The Kindness of Kevin Durant
Thunder forward Kevin Durant is a humble superstar. From making sure photographers are OK after courtside crashes to signing autograph after autograph, Durant has always remembered his mother's sage advice: “It didn't have to be you.”
Layne Murdoch sat camped under the basket, on the cusp of capturing a potentially picture-perfect portrait. He steadied his lens as the three-on-two fast break crept closer to him. He held his position even when the action became too close for comfort.
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Suddenly, Kevin Durant slammed into him, the contact from two Charlotte Bobcats defenders sending him crashing to the floor following a reverse layup attempt.
Durant, the Oklahoma City Thunder superstar, banged his head at the end of the play. Murdoch was knocked over on impact. Durant rolled around in pain while rubbing the back of his head. Yet, with his noggin throbbing, and his team nursing a tenuous one-point lead in the second half, Durant still had the presence of mind to turn his attention to the well-being of someone else, something more significant than the scoreboard.
He asked Murdoch if he was all right.
“It kind of cracked me up because I was really concerned about him,” Murdoch said. “I was like, ‘Yeah I'm OK. Are you OK?'”
Murdoch is the NBA's team photographer for the Thunder. In his 31 years of taking NBA photos, he's been barreled over by everyone from Hakeem Olajuwon to Karl Malone. The Mailman actually sat on Murdoch with no regard while arguing a call with a referee. And Murdoch's seen much worse, like the infamous image of Dennis Rodman kicking a cameraman in the groin following a crash in Minnesota — and then laughing about it.
But after his collision with Durant, Murdoch joined a rapidly growing group that has experienced the kindness of Kevin Durant. It's a trait that Durant displays daily, but one that runs deeper than anything fans see on television.
Now in his fourth season, Durant's congeniality off the court has become as captivating as anything he's capable of delivering on it. His compassion is all-inclusive. Custodial workers inside Oklahoma City Arena receive the same respect as team chairman Clay Bennett. Fans have been extended the same hospitality Durant reserves for friends and family.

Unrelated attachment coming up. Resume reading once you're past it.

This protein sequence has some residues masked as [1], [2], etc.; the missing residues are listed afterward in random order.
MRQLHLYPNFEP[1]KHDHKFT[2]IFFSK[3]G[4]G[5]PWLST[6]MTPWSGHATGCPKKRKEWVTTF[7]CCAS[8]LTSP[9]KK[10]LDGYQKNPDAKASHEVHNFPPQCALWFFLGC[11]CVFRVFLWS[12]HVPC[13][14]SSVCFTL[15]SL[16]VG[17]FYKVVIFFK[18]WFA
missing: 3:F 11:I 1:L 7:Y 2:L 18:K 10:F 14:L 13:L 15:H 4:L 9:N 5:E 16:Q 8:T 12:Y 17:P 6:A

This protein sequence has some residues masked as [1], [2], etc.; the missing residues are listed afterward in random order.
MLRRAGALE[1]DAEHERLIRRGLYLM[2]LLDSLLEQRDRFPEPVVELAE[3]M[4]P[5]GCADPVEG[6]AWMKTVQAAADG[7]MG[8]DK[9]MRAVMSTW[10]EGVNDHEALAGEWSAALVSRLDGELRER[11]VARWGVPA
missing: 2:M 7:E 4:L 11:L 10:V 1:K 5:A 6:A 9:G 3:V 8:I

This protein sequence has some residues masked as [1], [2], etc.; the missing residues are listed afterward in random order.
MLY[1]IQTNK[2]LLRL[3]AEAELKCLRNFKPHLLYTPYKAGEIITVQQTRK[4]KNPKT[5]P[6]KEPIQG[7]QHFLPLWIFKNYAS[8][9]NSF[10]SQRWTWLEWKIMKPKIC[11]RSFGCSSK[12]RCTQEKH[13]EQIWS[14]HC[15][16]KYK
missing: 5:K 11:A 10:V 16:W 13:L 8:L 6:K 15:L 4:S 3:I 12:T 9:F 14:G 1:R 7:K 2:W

And it's no act. Ask anyone who's been around Durant about his genuineness and they'll assure you it's legit.
“He's always had a maturity about him of being that positive role model,” said Utah guard Earl Watson, a teammate of Durant's during his first two NBA seasons. “He didn't come into the league as an immature individual, which is rare for someone so young.”
Watch Durant work a room, taking time for strangers like they're old friends, and you'll forget the young man is still just 22. Most his age haven't been out of college a full year. Durant, meanwhile, has the weight of a professional sports franchise and, to an extent, a city on his back. And he's making carrying them look easy.
“He's such a great ambassador to not only our organization but the entire NBA off the floor,” said Thunder coach Scott Brooks.
Durant is a pro athlete without a sliver of a sense of entitlement. He has an admitted passion for pleasing and “wanting to see people happy.” Of the few times Durant turns down requests, he generally is being ushered away by his handlers. Even then, Durant apologizes and explains he has to go while being hurried away.
“I just tell myself that I need to do what Jesus would do,” Durant said. “He would do the same thing, go the extra mile just to please people. So I said why not me?”
‘I like to see people smiling'
Durant entered the NBA as the next big thing. He was the player of the year during his lone season at the University of Texas. He was the No. 2 overall pick in 2007. And while playing his rookie season with the Seattle SuperSonics, Durant often invited neighborhood children inside his home to play video games during his down time.
Today, as a scoring champ, a First-Team All-NBA selection and a two-time All-Star, Durant still caters to fans to an almost ridiculous degree. After sustaining an ankle sprain during a home game against Indiana, Durant had to leave the arena in a protective boot. With his brother, Tony, and good friend, Charlie Bell, by his side, Durant started to limp out of the arena. A member of the custodial staff stopped the three and made small talk. Durant, at the end of an exasperating evening, obliged.
Two nights later, the injury left Durant questionable to play at Atlanta. After testing out his ankle an hour and a half before the game, Durant began to walk gingerly into the locker room. A male usher on one side of the tunnel stopped Durant and inquired about where he was from. As Durant finished answering and resumed his trek to the locker room, an adult male fan rushed down the lower bowl on the other side of the tunnel. The fan asked Durant to pose for a picture. Durant did. The decision opened the floodgates, sending kids racing down the aisles like seagulls at the sight of bread. Durant spent the next five minutes posing for pictures and signing autographs — while standing on his still gimpy ankle.
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